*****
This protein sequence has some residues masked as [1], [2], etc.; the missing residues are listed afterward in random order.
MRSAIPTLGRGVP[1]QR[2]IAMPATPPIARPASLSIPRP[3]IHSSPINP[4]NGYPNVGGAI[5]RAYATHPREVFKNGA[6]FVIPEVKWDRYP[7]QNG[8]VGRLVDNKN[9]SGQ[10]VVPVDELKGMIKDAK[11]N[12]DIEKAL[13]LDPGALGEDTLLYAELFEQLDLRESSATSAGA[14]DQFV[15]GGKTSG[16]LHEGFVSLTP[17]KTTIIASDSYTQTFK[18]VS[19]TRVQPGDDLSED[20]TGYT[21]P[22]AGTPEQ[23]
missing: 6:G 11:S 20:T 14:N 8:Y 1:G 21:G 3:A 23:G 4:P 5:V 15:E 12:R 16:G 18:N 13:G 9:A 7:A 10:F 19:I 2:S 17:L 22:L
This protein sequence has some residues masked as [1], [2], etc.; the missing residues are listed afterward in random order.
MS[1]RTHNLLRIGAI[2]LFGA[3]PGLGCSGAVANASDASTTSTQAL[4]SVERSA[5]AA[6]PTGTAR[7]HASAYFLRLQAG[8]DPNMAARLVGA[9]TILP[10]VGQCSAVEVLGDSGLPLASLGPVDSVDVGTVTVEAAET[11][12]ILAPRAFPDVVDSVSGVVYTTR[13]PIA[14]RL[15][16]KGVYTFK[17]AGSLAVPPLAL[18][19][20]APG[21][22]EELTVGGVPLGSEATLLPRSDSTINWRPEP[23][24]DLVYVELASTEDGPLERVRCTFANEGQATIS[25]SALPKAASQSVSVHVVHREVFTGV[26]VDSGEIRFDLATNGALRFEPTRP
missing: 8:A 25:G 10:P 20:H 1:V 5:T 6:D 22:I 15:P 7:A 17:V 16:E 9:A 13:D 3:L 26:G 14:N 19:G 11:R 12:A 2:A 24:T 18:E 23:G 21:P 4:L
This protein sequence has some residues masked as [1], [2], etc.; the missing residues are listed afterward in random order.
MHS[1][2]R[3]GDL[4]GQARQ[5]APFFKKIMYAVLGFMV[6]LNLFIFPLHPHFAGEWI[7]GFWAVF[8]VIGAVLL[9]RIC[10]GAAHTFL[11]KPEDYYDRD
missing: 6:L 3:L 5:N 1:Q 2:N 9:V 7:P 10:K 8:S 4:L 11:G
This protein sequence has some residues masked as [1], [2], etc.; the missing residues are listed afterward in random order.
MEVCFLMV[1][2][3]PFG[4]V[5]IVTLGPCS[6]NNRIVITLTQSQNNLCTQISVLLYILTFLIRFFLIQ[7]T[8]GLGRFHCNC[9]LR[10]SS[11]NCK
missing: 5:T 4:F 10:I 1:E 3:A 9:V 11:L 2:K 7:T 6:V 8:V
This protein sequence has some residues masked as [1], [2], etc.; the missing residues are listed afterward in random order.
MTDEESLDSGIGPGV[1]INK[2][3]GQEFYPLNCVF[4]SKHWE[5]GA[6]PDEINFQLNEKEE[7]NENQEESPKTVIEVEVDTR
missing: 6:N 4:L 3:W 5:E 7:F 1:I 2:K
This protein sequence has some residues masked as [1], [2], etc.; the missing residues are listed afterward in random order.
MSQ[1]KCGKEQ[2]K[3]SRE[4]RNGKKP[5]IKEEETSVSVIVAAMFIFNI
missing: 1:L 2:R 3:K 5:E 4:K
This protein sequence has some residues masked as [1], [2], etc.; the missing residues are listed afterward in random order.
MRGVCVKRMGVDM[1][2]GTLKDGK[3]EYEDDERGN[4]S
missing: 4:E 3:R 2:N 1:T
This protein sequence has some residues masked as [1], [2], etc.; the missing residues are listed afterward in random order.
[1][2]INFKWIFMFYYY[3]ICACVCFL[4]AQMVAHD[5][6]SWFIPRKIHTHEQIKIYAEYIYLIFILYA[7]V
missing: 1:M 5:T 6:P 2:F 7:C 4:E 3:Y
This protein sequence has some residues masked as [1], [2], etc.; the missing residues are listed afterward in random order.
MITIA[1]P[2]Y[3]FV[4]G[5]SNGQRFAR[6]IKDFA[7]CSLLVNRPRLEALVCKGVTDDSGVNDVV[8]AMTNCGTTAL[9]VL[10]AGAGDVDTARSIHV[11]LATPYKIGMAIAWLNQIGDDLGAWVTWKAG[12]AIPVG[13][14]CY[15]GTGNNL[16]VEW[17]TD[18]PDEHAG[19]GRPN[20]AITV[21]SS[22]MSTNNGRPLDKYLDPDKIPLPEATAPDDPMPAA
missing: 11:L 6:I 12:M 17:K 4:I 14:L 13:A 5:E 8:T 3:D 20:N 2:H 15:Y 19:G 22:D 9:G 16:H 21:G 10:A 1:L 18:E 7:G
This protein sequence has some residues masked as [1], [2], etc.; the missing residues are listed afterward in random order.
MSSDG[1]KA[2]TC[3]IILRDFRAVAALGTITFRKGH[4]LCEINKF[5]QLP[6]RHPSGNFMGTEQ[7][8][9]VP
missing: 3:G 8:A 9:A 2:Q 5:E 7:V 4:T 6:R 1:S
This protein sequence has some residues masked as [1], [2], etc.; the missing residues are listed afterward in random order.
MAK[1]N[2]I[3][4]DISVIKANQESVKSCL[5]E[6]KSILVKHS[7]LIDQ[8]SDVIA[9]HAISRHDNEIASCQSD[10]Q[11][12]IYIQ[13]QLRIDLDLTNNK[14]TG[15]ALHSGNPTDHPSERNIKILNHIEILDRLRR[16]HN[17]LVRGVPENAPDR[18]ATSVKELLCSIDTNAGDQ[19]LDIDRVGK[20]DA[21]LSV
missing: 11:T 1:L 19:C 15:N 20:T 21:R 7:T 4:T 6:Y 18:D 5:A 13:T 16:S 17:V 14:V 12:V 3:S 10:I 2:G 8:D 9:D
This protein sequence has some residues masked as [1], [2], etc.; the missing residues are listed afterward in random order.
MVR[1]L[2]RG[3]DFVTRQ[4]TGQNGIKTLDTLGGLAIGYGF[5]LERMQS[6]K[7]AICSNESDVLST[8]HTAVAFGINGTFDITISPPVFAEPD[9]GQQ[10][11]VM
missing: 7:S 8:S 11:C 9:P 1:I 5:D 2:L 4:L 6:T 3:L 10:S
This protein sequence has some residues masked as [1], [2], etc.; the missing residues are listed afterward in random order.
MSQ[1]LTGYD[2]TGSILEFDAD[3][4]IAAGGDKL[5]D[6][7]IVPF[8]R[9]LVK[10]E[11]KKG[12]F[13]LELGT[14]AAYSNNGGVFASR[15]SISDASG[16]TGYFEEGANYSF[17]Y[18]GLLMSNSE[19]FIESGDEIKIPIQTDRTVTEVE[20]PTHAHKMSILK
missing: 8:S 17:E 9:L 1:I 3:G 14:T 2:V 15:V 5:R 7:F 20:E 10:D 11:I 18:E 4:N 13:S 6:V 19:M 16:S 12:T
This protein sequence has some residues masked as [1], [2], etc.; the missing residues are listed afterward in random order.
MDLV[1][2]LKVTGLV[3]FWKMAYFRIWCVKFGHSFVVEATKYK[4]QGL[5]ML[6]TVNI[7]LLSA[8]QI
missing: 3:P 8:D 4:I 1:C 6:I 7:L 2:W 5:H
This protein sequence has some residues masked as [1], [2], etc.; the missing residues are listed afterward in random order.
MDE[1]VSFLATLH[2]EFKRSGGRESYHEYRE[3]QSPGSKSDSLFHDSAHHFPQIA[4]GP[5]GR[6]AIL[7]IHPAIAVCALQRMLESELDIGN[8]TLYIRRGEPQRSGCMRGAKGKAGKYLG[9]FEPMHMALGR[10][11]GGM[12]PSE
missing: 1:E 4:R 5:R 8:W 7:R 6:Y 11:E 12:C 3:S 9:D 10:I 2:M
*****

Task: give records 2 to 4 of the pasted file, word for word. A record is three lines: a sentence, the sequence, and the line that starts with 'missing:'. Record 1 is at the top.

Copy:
This protein sequence has some residues masked as [1], [2], etc.; the missing residues are listed afterward in random order.
MS[1]RTHNLLRIGAI[2]LFGA[3]PGLGCSGAVANASDASTTSTQAL[4]SVERSA[5]AA[6]PTGTAR[7]HASAYFLRLQAG[8]DPNMAARLVGA[9]TILP[10]VGQCSAVEVLGDSGLPLASLGPVDSVDVGTVTVEAAET[11][12]ILAPRAFPDVVDSVSGVVYTTR[13]PIA[14]RL[15][16]KGVYTFK[17]AGSLAVPPLAL[18][19][20]APG[21][22]EELTVGGVPLGSEATLLPRSDSTINWRPEP[23][24]DLVYVELASTEDGPLERVRCTFANEGQATIS[25]SALPKAASQSVSVHVVHREVFTGV[26]VDSGEIRFDLATNGALRFEPTRP
missing: 8:A 25:G 10:P 20:H 1:V 5:T 6:D 22:I 15:P 7:A 17:V 16:E 9:A 13:D 3:L 26:G 14:N 19:G 11:R 12:A 2:A 24:T 18:E 23:G 21:P 4:L
This protein sequence has some residues masked as [1], [2], etc.; the missing residues are listed afterward in random order.
MHS[1][2]R[3]GDL[4]GQARQ[5]APFFKKIMYAVLGFMV[6]LNLFIFPLHPHFAGEWI[7]GFWAVF[8]VIGAVLL[9]RIC[10]GAAHTFL[11]KPEDYYDRD
missing: 6:L 3:L 5:N 1:Q 2:N 9:V 7:P 10:K 8:S 4:L 11:G
This protein sequence has some residues masked as [1], [2], etc.; the missing residues are listed afterward in random order.
MEVCFLMV[1][2][3]PFG[4]V[5]IVTLGPCS[6]NNRIVITLTQSQNNLCTQISVLLYILTFLIRFFLIQ[7]T[8]GLGRFHCNC[9]LR[10]SS[11]NCK
missing: 5:T 4:F 10:I 1:E 3:A 9:V 11:L 2:K 7:T 6:V 8:V